Over 170 human rights recommendations for Gambia

By Sanna Camara

The Working Group on the Universal Periodic Review (UPR), established in accordance with (the UN) Human Rights Council resolution 5/1 of 18 June 2007, has posed 171 recommendations for the government of The Gambia to consolidate its human righst situation in accordnce with its international obligations.

Organisation of the Islamic Conference (OIC) in Dakar, Senegal

The review of The Gambia, held at the third meeting of the Human Righst Council on 28 October 2014, has witnessed the Gambia government indicatig that they will examine these recommendations and report back to the Human Rights Council at its March 2015 session. At its 10th meeting held on 31 October 2014, the Working Group adopted the report on the Gambia.

At a session held at its twentieth session from 27 October to 7 November 2014, the delegation of The Gambia headed by Basiru V.P. Mahoney, Attorney General and Minister of Justice submitted that the country had made great efforts in strengthening human rights from education and health, to rights of women, children and the disabled and to fundamental freedoms, while maintaining a balance with security to ensure a stable environment for socio-economic development.

Gambia’s efforts and achievements

Among a long list of its ‘achievements’, the government disclosed that it has established a National Agency Against Trafficking in Persons which had started its operations in December 2011. It added thaat NAATIP had engaged in a country wide sensitisation programme, enlightening the public on the dangers and legal consequences of human trafficking in The Gambia.

On fundamental freedoms, the delegation stated that the Constitution, Criminal Procedure Code, Police Act, among others, provided safeguards for persons under investigation and detention. It also noted that persons suspected of having committed offences may be detained for up to 72 hours and thereafter must be brought before a court.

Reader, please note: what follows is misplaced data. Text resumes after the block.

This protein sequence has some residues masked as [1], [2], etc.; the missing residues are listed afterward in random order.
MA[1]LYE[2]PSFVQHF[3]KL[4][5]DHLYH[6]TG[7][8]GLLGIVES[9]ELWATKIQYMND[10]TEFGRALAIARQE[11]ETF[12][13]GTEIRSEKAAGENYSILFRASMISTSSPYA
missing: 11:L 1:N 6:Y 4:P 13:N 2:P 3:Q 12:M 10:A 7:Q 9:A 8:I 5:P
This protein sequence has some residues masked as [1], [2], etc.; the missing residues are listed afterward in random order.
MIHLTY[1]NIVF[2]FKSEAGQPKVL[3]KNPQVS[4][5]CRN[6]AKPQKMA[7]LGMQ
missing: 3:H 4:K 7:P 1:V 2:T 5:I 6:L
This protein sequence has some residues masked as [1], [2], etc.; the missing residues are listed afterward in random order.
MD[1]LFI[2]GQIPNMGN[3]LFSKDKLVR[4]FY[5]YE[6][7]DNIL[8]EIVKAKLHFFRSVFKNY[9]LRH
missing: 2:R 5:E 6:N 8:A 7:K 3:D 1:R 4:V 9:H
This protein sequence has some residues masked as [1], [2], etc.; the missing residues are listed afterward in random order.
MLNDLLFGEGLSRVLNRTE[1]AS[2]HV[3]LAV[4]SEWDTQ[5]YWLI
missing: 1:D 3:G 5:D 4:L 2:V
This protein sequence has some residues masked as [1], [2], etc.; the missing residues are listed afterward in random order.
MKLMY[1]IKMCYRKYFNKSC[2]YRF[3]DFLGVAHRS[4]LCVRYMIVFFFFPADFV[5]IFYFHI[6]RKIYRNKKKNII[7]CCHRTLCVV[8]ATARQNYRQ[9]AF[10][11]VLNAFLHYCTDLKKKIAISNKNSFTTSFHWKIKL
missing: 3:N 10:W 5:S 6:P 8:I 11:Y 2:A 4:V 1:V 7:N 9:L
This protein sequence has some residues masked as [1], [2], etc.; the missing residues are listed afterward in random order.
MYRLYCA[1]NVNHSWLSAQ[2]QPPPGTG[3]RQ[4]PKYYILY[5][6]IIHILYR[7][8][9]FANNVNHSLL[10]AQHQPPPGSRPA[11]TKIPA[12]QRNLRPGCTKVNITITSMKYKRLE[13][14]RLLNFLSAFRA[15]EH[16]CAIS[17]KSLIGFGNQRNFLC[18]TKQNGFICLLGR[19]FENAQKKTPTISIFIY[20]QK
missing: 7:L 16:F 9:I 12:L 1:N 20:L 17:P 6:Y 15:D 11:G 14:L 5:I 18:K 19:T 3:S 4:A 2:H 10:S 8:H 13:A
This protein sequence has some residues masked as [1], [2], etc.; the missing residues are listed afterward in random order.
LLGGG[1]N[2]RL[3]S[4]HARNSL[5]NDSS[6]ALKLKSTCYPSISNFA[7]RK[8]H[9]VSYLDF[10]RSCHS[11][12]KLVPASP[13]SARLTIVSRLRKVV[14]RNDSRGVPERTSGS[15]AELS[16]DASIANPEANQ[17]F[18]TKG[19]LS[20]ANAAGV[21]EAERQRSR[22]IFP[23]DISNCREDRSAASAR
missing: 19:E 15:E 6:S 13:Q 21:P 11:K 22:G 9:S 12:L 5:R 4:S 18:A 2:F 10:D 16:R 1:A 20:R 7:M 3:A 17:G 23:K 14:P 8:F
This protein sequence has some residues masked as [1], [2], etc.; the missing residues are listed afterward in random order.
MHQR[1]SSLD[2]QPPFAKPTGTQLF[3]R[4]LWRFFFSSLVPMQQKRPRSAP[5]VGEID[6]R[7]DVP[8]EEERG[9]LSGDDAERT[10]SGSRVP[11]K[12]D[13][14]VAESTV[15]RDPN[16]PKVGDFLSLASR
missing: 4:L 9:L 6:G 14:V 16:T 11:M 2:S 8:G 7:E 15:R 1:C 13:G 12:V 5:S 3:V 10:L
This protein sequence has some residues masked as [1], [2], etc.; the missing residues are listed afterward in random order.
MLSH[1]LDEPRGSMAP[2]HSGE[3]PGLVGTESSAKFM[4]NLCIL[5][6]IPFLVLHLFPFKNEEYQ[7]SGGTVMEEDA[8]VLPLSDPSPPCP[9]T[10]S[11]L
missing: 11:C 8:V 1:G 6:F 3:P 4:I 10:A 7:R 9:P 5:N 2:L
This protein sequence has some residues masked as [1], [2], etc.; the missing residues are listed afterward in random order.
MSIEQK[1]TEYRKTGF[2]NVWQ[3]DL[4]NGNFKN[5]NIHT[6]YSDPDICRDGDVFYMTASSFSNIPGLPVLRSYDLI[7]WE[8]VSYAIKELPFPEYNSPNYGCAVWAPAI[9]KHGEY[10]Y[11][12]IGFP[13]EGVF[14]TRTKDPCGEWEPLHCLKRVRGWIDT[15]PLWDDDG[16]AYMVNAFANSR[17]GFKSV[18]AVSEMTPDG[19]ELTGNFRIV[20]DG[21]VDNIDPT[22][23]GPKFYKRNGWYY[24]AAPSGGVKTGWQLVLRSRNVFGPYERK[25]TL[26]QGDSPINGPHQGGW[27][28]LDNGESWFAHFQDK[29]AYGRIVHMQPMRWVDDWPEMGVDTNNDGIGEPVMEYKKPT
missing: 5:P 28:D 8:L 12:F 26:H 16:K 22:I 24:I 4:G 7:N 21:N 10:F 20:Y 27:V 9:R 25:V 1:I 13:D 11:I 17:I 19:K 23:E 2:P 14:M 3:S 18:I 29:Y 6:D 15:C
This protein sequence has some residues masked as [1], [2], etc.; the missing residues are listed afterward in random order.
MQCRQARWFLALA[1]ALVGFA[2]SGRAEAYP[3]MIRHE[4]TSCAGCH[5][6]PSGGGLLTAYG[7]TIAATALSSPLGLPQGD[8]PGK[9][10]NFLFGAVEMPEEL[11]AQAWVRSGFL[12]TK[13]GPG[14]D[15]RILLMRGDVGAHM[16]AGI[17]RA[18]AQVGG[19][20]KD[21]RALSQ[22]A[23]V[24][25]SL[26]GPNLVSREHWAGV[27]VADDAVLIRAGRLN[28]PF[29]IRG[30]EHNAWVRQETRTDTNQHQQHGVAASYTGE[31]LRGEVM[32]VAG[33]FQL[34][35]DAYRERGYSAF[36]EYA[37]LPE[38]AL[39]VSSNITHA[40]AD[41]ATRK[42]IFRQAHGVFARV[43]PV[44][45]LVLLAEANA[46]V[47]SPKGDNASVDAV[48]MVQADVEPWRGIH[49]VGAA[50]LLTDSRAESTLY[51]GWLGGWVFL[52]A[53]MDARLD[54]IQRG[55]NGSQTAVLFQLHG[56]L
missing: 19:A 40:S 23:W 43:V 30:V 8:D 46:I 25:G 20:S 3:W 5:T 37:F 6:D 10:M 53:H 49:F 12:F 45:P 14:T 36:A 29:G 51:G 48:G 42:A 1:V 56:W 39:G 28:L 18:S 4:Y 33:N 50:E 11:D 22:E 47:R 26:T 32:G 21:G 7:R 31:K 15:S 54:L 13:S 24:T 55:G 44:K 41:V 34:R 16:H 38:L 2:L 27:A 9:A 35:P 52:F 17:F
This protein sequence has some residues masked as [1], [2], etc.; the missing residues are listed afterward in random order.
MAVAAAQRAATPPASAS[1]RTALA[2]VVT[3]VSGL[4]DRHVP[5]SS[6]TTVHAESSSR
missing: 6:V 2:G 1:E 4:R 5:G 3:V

Prison conditions, detentions…

Despite ‘efforts’ by Gambia, a lot of question marks still hang over her human rights stanards

According to the delegation, the Government has taken many measures to decongest prisons and to improve prison conditions as well as the social welfare of prisoners. It added that in 2013, special hearing dates had been organised for Mile 2 Prison remand wing inmates, that trials had been conducted expeditiously and that persons who had no sufficient evidence supporting their charges had been acquitted and discharged.

Regarding the conditions of detention, the delegation mentioned that the Ministry of Interior in collaboration with the Prison Services Department had made efforts in the renovation of the security wing and increase in size of cells and cells allocation. Practical steps to promote rehabilitation of prisoners through education and vocational training have also been taken. Furthermore, according to the delegation, a doctor visits the prisons on a daily basis to provide medical services to sick inmates and trained nurses are also present to attend to inmates.

Freedom of speech, expression…

On the freedom of speech, expression and assembly, the delegation stated that The Gambia was committed to create a conducive environment for the media to operate freely and to ensure a free flow of information as provided for in the Constitution.

Consequently, the Information and Communications Act 2009 was passed into law to provide for the re-structuring, development and regulation of the information and communications sectors. Underlying that the right to freedom of expression was not absolute, the delegation mentioned that the Criminal Code created the offences of criminal libel and sedition. It added that since 1994, there had been a steady increase in the number of radio stations and newspapers.